Q31   Austin Mitchell: In business you can enforce that. In Government all you can do is preach it.

Lord Browne: In business you can to an extent. The impression people have of business is that it is run by founder despots who have absolute autonomy and can do anything they want. It is simply not true. If you want to do business twice in a place you have got to watch out what you do. You have got to watch out what you do with the community, how you deal with it, you ought to worry about organised labour, you ought to worry about non­organised labour, and you ought to worry about your recruitment too. These are just a few things that it seems to me should at least cross the mind of a chief executive before they take big decisions to downsize a workforce.

Q32   Austin Mitchell: Yes, but the ERG are not in that situation. You had power and you could do things; now all you can do is preach.

Lord Browne: My observation of the ERG, in my limited experience of it, is that it takes a limited number of things and tries to deliver them in a very focused way, by consent and by activity in various areas.

Q33   Joseph Johnson: I want to go back to what Lord Browne was saying a few minutes ago about the quality of data that you had seen. You seem to be saying, if I understood correctly, that there was plenty of data. Indeed at one point I think you said there is, "Competent financial information, no question about that." Then you clarified it by saying, "The question is whether it is of the sort on which decisions can be made." I think that was roughly what you were saying. That surprised me to a certain extent because past National Audit Office reports seemed to suggest that the quality of data that the Treasury and other efficiency drives have encountered has not been at all good. Paragraph 1.13 of the report says that, "Available management information is often insufficiently robust." It uses that as one of the reasons why you are being suitably cautious about the savings that you are announcing. I just want to nail down whether you think it is good data or bad data.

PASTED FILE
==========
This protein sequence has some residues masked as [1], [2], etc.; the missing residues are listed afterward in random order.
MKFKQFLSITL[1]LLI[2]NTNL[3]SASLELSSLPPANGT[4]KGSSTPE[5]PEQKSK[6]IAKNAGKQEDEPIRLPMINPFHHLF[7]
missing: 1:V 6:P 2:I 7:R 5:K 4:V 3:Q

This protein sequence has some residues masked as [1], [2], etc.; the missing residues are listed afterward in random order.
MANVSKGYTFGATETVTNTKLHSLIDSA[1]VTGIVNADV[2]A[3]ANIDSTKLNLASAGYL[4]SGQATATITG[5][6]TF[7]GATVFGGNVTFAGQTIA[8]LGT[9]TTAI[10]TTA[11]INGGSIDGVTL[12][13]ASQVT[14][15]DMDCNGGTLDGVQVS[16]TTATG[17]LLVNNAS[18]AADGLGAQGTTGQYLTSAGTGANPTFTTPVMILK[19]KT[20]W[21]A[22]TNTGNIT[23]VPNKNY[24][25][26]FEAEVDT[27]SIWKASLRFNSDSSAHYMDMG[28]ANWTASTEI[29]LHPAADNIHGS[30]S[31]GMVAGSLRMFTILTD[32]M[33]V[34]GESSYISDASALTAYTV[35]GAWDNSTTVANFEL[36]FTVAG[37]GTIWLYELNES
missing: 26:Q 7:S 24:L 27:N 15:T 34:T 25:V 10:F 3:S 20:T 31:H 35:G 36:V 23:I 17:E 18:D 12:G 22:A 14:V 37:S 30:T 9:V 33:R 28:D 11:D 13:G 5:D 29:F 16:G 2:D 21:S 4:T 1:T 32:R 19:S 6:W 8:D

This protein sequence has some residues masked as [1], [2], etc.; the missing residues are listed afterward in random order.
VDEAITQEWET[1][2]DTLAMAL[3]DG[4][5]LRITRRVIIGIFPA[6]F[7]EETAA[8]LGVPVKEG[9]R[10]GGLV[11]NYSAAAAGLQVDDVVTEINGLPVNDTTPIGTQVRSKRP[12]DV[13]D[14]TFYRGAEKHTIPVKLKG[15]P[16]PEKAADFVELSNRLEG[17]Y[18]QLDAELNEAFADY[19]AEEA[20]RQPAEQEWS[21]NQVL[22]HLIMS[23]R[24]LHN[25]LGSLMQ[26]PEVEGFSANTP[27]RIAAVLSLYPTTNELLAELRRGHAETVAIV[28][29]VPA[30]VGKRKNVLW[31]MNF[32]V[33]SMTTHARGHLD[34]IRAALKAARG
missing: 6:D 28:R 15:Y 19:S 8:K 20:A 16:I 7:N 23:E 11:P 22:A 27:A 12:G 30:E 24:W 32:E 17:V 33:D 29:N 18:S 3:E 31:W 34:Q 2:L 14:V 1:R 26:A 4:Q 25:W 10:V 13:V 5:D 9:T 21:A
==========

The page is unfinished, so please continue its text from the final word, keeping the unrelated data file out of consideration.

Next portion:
Lord Browne: I think I was trying to define what I meant. What I have observed is the financial flow information, which is to say how much money has come in and how much money has gone out, is pretty good. Because people have to land their budget exactly. What is lacking is the much deeper understanding of how you can use numbers and information to understand where you really are. It is to do with efficiency. For example: how well are you doing against all the other Departments or commercial organisations? Where might you be on a project, beyond the Budget period? What are you doing in terms of using the right skills for a project? I am picking random examples. It depends what it is at the heart of your strategy. You should align strategic intent along with the numbers and information needed to work out whether you are on track to achieve what you want to do. Again, I have not observed all the boards, but it is uniform for all the independent members of boards saying, "We have to do more in this area." The ERG has done a limited amount, which is to produce these quarterly data reviews that I think are just about to start. We have to see how that goes, but it seems to me a good start.